[time-nuts] Nature: Hyper-precise atomic clocks face off to redefine time

Richard (Rick) Karlquist richard at karlquist.com
Sat Jun 6 00:19:05 UTC 2015

Can someone explain to me how this is going to work in
light of the fact that each clock is in a different
gravitational field?  Or is accuracy not the measurement,
but rather stability?  No, that can't be because any
lab that wants to measure stability merely needs to build
two or three copies of their favorite clock and insure
against synchronization.  They in principle shouldn't
need to compare against a dissimilar type of clock.
Therefore, we are back to the gravity issue.

When we worked on the 5071A, we barely had enough sensitivity
to notice a few parts in 10^13 between Santa Clara and
Boulder (~5000 feet).

Rick Karlquist N6RK

On 6/3/2015 12:18 AM, Hal Murray wrote:
> Nice picture: A strontium-ion optical clock housed at the National Physical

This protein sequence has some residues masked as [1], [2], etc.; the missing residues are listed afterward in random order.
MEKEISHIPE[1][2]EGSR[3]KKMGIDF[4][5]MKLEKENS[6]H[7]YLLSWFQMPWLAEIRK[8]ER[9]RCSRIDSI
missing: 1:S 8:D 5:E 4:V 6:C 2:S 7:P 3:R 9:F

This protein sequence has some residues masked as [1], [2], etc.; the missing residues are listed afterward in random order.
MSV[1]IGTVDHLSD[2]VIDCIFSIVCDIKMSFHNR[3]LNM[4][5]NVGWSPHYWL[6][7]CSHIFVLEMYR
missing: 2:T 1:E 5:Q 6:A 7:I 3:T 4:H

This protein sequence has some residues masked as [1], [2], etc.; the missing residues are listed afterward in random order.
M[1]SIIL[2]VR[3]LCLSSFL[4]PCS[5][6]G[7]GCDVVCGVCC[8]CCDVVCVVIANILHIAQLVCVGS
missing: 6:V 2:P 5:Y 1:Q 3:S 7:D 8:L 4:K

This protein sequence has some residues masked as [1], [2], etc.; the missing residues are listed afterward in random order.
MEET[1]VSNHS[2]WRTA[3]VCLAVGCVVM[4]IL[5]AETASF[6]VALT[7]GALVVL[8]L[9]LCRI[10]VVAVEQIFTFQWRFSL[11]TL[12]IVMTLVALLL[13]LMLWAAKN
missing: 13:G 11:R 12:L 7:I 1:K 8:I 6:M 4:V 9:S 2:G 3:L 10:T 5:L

> Laboratory in Teddington, UK.
> Over the past decade, various laboratories have created prototype optical
> atomic clocks, which use different elements such as strontium and ytterbium
> that emit and absorb higher-frequency photons in the visible spectrum. This
> finer slicing of time should, in principle, make them more accurate: it is
> claimed that the best of these clocks gain or lose no more than one second
> every 15 billion years (1E18 seconds) -- longer than the current age of the
> Universe -- making them 100 times more precise than their caesium
> counterparts. Optical clocks are claimed to be the best timekeepers in
> existence, but the only way to verify this in practice is to compare
> different models against each other and see whether they agree.
> Starting on 4 June, four European laboratories will kick off this testing
> process -- the National Physical Laboratory (NPL) in Teddington, UK; the
> department of Time-Space Reference Systems at the Paris Observatory; the
> German National Metrology Institute (PTB) in Braunschweig, Germany; and
> Italy's National Institute of Metrology Research in Turin. Between them, the
> labs host a variety of optical clocks that harness different elements in
> different experimental set-ups.

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